Applicants must also remember that, in some instances, CA unemployment eligibility may be extended to employees who quit their jobs. Individuals who quit due to a “good cause” may be able to receive unemployment benefits if they quit for reasons relating but not limited to: unsafe work conditions, leaving based on professional medical advice or leaving to protect the employees or their children from domestic violence.
When researching how to apply for unemployment online, it is important that petitioners remember they will be required to submit specific, official information that validates their claims. An online application for unemployment is available through the EDD. This branch of the state department is responsible for evaluating and managing all UI claims, and candidates will be required to provide specific documentation that validates their identities, employment histories, finances and allegations regarding the circumstances that led to their unemployment.
Additionally, applicants have several other options regarding where to sign up for unemployment benefits. In addition to submitting an online application, petitioners can apply by telephone, mail or fax. However, the individuals must note that materials submitted online are processed the fastest. In order to apply for unemployment benefits online, applicants must:
In order to fill out a compelling online application for unemployment in California, candidates will also be required to submit proof of identification (which must be issued by the state or federal government) and official financial statements. For a simple breakdown of the different categories of required details/documents and acceptable examples, review the list below:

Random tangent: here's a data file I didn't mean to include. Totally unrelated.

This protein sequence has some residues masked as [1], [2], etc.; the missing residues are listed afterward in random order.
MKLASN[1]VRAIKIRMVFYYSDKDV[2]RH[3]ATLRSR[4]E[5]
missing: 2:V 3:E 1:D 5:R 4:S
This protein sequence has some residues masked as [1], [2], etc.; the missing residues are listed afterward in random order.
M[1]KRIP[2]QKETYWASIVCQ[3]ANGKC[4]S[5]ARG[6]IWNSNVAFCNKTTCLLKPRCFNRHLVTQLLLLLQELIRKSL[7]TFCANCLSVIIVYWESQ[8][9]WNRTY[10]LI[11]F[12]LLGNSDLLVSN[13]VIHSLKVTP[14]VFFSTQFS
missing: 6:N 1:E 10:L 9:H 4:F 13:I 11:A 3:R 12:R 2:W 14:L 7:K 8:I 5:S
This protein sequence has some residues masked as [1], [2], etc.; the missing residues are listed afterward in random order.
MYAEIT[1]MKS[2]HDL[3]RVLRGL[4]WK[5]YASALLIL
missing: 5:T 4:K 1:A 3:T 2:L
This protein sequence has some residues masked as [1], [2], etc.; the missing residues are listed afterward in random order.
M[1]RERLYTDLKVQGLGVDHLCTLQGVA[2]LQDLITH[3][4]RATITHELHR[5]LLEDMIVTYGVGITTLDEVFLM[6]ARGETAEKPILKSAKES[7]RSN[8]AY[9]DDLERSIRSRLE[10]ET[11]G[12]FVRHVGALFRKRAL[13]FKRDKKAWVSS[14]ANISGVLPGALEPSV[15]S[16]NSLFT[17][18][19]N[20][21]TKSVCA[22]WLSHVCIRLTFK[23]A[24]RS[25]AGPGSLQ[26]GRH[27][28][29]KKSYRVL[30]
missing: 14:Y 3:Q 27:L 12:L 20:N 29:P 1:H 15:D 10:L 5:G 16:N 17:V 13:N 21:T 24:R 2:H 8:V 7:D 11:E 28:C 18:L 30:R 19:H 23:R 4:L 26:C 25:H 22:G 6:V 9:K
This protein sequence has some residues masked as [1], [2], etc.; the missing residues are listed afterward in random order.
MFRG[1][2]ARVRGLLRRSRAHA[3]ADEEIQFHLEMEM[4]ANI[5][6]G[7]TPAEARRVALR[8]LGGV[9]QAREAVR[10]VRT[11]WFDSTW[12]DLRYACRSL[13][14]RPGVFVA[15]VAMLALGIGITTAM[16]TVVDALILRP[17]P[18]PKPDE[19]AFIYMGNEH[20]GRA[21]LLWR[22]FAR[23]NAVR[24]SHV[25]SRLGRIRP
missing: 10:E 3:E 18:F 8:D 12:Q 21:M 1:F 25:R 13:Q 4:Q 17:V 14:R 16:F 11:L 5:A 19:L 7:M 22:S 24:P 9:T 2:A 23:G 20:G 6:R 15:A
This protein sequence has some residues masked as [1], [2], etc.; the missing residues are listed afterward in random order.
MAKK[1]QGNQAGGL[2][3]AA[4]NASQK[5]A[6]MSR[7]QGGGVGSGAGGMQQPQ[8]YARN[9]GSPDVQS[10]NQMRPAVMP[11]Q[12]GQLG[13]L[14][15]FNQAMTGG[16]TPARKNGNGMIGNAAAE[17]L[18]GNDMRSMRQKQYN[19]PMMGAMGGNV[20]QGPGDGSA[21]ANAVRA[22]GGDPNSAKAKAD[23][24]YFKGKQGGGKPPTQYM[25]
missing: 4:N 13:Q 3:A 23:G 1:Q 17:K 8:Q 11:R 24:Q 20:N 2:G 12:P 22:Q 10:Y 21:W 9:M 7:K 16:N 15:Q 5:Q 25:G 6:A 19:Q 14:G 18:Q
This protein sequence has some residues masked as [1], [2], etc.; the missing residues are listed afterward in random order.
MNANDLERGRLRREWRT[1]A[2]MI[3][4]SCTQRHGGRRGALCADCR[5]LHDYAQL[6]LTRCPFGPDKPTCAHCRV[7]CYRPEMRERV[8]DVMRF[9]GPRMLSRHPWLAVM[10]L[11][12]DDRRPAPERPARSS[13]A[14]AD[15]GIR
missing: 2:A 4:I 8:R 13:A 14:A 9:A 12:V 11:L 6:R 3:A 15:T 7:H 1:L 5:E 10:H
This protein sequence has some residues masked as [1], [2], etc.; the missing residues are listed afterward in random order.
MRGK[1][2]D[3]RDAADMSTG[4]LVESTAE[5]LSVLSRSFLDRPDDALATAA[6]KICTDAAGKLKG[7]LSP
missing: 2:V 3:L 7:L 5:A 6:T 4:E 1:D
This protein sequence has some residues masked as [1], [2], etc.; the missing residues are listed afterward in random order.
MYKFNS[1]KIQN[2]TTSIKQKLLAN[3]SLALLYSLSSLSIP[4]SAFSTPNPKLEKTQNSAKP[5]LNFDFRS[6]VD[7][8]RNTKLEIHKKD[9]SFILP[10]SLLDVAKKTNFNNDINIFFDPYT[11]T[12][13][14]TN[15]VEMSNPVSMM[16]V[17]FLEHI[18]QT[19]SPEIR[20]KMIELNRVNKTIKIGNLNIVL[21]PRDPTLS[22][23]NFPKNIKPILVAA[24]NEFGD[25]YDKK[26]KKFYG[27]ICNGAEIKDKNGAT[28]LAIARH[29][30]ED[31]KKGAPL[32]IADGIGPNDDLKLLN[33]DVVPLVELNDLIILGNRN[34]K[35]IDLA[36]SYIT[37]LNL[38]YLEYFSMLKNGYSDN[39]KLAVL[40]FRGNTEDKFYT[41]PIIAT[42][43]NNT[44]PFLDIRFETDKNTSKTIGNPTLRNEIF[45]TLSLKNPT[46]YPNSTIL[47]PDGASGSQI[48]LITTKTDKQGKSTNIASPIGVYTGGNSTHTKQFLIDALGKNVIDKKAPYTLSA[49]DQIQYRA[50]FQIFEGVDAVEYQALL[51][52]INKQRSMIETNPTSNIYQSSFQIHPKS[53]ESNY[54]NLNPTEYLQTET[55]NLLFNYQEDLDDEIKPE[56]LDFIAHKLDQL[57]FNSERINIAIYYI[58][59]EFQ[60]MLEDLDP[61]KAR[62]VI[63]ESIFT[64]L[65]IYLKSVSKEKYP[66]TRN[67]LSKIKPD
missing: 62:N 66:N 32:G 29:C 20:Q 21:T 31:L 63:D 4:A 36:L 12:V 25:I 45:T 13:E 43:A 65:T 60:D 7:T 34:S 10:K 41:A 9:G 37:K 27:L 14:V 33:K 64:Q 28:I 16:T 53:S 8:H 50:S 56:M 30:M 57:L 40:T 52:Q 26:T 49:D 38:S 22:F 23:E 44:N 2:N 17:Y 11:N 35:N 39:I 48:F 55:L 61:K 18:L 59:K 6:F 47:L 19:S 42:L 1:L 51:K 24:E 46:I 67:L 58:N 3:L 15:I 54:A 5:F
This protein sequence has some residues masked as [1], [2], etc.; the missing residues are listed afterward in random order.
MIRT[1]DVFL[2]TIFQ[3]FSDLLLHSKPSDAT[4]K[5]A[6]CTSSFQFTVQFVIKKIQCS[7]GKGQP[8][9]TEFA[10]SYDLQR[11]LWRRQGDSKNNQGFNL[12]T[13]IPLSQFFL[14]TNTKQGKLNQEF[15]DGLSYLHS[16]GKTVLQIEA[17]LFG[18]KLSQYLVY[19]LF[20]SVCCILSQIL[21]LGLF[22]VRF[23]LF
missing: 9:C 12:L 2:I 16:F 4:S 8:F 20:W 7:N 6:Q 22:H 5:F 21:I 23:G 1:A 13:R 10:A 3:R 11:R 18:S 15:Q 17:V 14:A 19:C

Furthermore, during the unemployment registration process, applicants will be prompted to submit specific information explaining whether or not they are currently receiving any reimbursement or payment from their previous employers. This includes payouts relating to unused vacation, sick or personal time. Finally, when non-citizens file for unemployment, they will need to provide additional documentation that proves they are legally able to work in the United States. Proof of registration with the United States Citizenship and Immigration Services (USCIS) is required for anyone who is not a citizen.